[Reblogged from 2016]
On Saturday punters face the challenge of analysing form for a metropolitan standard meeting on a relatively unfamiliar course. What track vagaries might we encounter tomorrow?
Hawkesbury’s home straight was significantly lengthened and the final turn realigned at the close of 2012. With the cancellation of all bar one race at last year’s feature programme, the most recent comparison meeting is the feature of 2014.
That occasion is memorable for the last-to-first Guineas win of Chautauqua, who made his winning run along the rails after snagging back to the tail from his outside barrier at the jump.
The eight-race card of 2014 saw one leader win, 3 winners from low barriers and 4 winners sit rails-in-run (leader included).
Hawkesbury has been a difficult circuit to forecast since the remodelling. Initially the track seemed to favour those inside but recently it seems to enhance the prospects of those in the running line.
With the above confusion in mind, I made a study of the past six meetings on a true rail. 48 races were run with an average field size just under 10. The worst going encountered was a Soft 5 on January 28.
Barriers 1-4 supplied 188 starters, were expected to win 27 races, but performed poorly, winning only 16. Barrier 1 won only twice when expected to win 6, both wins in longer races.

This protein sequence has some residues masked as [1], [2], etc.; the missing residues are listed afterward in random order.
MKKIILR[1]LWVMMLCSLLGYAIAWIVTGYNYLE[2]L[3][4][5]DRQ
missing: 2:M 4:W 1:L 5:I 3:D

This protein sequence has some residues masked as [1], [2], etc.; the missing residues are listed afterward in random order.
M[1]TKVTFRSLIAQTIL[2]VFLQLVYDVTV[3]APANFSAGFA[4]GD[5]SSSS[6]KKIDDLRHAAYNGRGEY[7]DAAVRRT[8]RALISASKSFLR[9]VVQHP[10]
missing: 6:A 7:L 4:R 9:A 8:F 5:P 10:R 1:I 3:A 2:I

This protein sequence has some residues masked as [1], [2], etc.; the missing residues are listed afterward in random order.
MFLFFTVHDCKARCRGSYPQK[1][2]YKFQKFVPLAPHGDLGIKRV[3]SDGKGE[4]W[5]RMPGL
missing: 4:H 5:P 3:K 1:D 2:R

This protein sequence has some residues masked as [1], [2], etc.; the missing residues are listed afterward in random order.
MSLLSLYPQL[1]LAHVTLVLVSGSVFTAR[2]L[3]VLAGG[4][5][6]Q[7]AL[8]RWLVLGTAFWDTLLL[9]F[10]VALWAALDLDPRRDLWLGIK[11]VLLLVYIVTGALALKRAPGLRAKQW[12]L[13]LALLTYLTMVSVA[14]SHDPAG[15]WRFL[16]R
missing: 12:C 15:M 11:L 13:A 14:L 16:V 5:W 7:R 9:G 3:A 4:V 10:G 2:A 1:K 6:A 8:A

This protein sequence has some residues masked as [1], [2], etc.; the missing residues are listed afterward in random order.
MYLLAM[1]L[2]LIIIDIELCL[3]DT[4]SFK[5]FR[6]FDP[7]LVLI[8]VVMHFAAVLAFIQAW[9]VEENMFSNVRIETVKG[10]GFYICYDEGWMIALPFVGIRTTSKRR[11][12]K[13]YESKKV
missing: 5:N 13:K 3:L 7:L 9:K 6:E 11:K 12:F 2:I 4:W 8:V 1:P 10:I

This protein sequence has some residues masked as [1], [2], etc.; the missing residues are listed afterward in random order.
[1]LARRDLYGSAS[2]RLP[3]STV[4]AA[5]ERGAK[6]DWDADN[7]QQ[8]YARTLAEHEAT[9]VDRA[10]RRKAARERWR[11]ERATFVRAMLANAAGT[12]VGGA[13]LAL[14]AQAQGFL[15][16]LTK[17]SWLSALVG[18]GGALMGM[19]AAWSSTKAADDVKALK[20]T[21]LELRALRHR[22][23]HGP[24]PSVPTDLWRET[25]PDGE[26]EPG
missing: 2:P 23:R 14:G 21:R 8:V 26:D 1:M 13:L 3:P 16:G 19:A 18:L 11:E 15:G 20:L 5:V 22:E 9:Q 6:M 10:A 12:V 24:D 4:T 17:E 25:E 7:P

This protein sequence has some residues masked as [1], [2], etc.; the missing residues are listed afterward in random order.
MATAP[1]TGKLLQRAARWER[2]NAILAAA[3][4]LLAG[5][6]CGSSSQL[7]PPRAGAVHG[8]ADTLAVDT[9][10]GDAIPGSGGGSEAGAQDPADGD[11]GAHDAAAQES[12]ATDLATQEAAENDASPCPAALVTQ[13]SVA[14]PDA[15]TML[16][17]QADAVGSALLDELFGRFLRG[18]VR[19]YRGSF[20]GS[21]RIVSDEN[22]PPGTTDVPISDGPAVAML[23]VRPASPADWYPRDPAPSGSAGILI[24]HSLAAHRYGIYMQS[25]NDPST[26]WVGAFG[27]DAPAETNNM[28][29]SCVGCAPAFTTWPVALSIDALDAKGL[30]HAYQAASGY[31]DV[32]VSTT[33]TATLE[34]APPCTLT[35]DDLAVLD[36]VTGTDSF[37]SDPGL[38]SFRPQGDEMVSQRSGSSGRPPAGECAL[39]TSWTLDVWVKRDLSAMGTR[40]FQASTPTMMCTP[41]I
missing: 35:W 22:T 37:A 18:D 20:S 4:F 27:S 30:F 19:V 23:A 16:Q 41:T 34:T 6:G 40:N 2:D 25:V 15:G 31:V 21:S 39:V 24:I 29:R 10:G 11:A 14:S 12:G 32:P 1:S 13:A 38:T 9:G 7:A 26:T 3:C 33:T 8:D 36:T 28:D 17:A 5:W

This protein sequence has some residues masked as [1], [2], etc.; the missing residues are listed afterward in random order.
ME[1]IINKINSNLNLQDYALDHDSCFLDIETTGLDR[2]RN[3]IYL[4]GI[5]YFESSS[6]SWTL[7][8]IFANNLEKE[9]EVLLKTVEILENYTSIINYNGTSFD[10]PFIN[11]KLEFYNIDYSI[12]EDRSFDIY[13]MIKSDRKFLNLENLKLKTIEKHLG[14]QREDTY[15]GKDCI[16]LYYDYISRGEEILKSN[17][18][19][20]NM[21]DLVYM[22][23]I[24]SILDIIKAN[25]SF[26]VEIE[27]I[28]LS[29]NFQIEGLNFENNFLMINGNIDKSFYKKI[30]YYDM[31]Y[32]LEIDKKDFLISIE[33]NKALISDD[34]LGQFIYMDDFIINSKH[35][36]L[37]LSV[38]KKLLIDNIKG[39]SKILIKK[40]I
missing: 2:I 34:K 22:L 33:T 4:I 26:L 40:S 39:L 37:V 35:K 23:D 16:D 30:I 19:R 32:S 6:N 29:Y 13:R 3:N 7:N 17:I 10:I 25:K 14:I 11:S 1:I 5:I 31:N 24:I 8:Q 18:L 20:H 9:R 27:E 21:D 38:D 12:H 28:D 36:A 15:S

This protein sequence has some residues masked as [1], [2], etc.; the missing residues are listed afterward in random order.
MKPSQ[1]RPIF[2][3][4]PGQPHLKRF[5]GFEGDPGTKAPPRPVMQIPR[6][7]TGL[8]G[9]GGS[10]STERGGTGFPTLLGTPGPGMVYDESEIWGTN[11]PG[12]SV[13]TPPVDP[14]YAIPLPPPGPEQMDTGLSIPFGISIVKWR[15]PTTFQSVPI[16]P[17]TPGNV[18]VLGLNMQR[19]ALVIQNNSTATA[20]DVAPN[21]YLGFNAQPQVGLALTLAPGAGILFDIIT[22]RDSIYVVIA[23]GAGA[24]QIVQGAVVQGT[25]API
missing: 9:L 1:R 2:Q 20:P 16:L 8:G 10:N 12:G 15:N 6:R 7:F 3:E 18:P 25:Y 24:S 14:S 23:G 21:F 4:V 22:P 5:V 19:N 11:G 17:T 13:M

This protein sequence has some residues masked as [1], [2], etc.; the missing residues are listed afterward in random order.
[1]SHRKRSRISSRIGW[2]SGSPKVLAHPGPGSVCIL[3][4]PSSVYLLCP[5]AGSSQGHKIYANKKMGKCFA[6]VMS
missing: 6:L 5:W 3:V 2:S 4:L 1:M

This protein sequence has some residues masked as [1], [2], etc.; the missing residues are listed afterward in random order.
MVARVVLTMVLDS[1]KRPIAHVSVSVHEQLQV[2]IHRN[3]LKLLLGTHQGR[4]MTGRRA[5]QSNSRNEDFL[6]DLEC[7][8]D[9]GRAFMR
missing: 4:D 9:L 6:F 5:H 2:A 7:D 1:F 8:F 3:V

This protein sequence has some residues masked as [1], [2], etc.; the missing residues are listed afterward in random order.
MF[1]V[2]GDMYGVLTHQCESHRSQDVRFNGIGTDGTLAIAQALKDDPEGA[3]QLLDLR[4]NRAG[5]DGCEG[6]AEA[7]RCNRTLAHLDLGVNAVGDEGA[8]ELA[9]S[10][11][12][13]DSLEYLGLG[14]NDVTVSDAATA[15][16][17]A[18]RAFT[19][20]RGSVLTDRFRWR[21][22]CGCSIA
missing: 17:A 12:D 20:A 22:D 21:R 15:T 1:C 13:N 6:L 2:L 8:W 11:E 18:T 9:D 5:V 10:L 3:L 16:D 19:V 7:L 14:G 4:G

Inside barriers performed even worse at the short course, the chute start offering a downhill run to the turn at 1000m and 1100m. An expectation of 7.5 realised just 2 winners.
Turning to in-run position, 39 leaders were anticipated to return 6.33 winners, but only 2 survived, incidentally both trained by Clarry Conners!
Rails-dwellers (not including leaders) supplied 106 instances, were expected to win nearly 12 races, but won just 4.
My research therefore suggests that leaders and inside draws face a task tomorrow.
Of the leading riders with engagements, James McDonald, Hugh Bowman and Blake Shinn have barely ridden through the analysis period.
Brenton Avdulla has won 8 races, slightly short of expectation. Christian Reith and Kerrin McEvoy have matched expectation. Tim Clark, with 6 winners from 285% and Tye Angland, also 6 winners from 396% have a demonstrable edge under tomorrow’s conditions.
The best performing trainer is Bjorn Baker, from a limited sample (9 runners). Gerald Ryan and Team Snowden have both slightly exceeded expectation with their 5 wins apiece.
May your strategic wagering decisions bear fruit.